Just yesterday, I finished and sent off a pamphlet on pornography use that I hope you will someday soon be able to find in the back of a parish near you. It reuses information I gathered for Our Sunday Visitor and for my Christianity in Mass Media class at Benedictine College, but I also did new research for it.
In the process I found a strange phenomenon: As the pornography epidemic has reached greater and greater proportions, news organizations have been writing about it less and less.
Comment boxes may explain why pornography is no longer news.
When it was discovered that Osama bin Laden had lots of pornography to keep him company in his Pakistan compound, the com-boxes were filled with guys calling the story “irrelevant” and questioning why this was even reported. (Odd. Every other item in his compound, from his blanket to his jerry-rigged TV, was highly relevant.)
Another recent story about the clear link between pornography and divorce generated these comments:
- “Porn doesn’t lead to divorce, insecure women do.” (NB … I think when Dad is watching hardcore videos on the family computer, it’s the secure women who complain, and the insecure women who don’t.)
- “I love watching porn with my husband. Ladies, you are missing out! It can be a lot of fun.” (Um … I’m not sure if you can tell from under 20 words in a com-box whether someone is male or female, but that sounds like it was written by a guy.)
- “I recently discovered that my husband has a porn habit, which I think I could live with, except 95% of his porn stash consists of girls that look about 12 – 14. They are from legal, over 18 sites, but …” (I bet a lot of women who could “live with” the fact that a husband has a porn habit would have a hard time “living with” the actual content their husbands are looking at.)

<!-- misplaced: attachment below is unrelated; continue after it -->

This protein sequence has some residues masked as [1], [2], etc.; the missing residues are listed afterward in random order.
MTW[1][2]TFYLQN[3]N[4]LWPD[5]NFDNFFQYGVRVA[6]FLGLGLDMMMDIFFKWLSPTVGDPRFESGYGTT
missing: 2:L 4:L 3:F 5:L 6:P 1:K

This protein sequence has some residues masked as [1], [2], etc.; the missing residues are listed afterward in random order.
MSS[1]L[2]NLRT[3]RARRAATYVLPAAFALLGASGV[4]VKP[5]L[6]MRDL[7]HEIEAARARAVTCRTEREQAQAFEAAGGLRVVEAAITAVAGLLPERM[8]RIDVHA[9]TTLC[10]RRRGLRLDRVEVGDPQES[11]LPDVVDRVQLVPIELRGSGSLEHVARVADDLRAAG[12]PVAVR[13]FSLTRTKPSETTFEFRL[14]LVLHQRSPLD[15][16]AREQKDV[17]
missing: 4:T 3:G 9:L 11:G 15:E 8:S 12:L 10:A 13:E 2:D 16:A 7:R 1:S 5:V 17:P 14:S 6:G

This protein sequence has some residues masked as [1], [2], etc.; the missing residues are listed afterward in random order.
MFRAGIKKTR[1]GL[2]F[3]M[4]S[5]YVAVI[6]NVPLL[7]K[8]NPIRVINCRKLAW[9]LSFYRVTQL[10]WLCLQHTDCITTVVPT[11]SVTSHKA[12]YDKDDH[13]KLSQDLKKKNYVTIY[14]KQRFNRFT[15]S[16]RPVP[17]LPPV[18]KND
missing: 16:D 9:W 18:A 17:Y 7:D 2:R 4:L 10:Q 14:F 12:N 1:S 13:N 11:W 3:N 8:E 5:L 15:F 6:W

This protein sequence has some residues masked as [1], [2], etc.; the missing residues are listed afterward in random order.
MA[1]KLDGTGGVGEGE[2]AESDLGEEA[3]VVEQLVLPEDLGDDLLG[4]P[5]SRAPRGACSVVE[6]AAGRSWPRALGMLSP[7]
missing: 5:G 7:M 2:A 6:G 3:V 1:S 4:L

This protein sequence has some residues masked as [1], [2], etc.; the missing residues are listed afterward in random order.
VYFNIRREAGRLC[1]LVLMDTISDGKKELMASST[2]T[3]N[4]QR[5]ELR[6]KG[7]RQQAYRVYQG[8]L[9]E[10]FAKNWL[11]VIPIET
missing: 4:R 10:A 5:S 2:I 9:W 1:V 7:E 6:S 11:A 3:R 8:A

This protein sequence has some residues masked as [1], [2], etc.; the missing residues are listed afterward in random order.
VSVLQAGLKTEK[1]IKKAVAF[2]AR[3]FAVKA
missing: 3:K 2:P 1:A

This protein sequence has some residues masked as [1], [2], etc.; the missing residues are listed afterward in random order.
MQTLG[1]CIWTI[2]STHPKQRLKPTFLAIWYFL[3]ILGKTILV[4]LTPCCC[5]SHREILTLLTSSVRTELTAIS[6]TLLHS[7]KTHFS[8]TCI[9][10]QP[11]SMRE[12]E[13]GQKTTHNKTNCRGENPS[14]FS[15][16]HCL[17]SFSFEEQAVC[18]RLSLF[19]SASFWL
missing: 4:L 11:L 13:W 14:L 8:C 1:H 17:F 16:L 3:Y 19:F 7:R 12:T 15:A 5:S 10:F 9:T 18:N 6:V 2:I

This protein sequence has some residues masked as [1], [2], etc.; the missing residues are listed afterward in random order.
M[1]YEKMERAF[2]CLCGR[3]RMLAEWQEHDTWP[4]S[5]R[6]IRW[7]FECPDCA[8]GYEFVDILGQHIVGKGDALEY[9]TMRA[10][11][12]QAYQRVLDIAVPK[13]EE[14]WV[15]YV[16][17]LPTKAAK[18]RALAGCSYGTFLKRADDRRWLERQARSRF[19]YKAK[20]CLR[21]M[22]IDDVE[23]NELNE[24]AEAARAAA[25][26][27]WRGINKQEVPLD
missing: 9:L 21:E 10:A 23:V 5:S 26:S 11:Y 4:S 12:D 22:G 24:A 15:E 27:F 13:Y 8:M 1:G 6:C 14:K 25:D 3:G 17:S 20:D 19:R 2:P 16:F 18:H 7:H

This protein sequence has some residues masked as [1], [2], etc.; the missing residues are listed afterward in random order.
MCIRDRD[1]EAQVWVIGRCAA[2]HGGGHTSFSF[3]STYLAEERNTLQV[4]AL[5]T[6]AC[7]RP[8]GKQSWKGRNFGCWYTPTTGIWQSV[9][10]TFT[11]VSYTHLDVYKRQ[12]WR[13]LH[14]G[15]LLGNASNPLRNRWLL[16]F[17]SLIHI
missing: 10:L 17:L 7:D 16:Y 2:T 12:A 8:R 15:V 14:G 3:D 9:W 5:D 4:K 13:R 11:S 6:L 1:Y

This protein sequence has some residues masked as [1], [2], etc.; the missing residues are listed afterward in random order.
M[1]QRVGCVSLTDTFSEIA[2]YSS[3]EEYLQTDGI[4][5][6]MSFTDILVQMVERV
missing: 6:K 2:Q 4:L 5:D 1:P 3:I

I like one commenter who describes herself as a “liberal sociologist”:
- “Reading through the comments it’s laughable how men defend their pornography use while women are offended by it. Clearly different viewpoints¬. Is there a compromise possible? While seeing so many American men against marriage and pro-pornography, I wonder what the future holds. Will women — norm¬al women — be obsolete?”
The fact that 7 out of 10 men look at pornography probably explains why pornography isn’t news. It is defended because it is popular, not because it is good.
The sin of pornography has taken the same trajectory as the sin of abortion:
1. It begins as a shameful secret thing.
2. Then odd-duck federal judges lift legal restrictions on it …
3. … allowing businesses to promote it, using slogans (“free choice” or “free speech”) to defend it.
4. More and more people become complicit in it, repeating the industry’s mantras.
Confronted with suffering women the media looks the other way and protects sex and money. But Gallup’s recent poll has shown that we have reached another step in abortion’s trajectory.
5. A long, persistent education effort reminds people of the obvious about the sin.
Unfortunately, this process takes decades, and education on pornography has a long way to go. But efforts are underway.
Patrick Fagan and the Family Research Council put together a great summary of the research on pornography here.
Fight the New Drug is a great new effort at education.
True Freedom is a resource put together by Peter Kleponis for the Archdiocese of New York.
Unity Restored is the Arlington, Va., Diocese’s site.
Tom Hoopes is writer in residence at Benedictine College in Atchison, Kansas, and editor of The Gregorian, the school’s Catholic identity speech digest.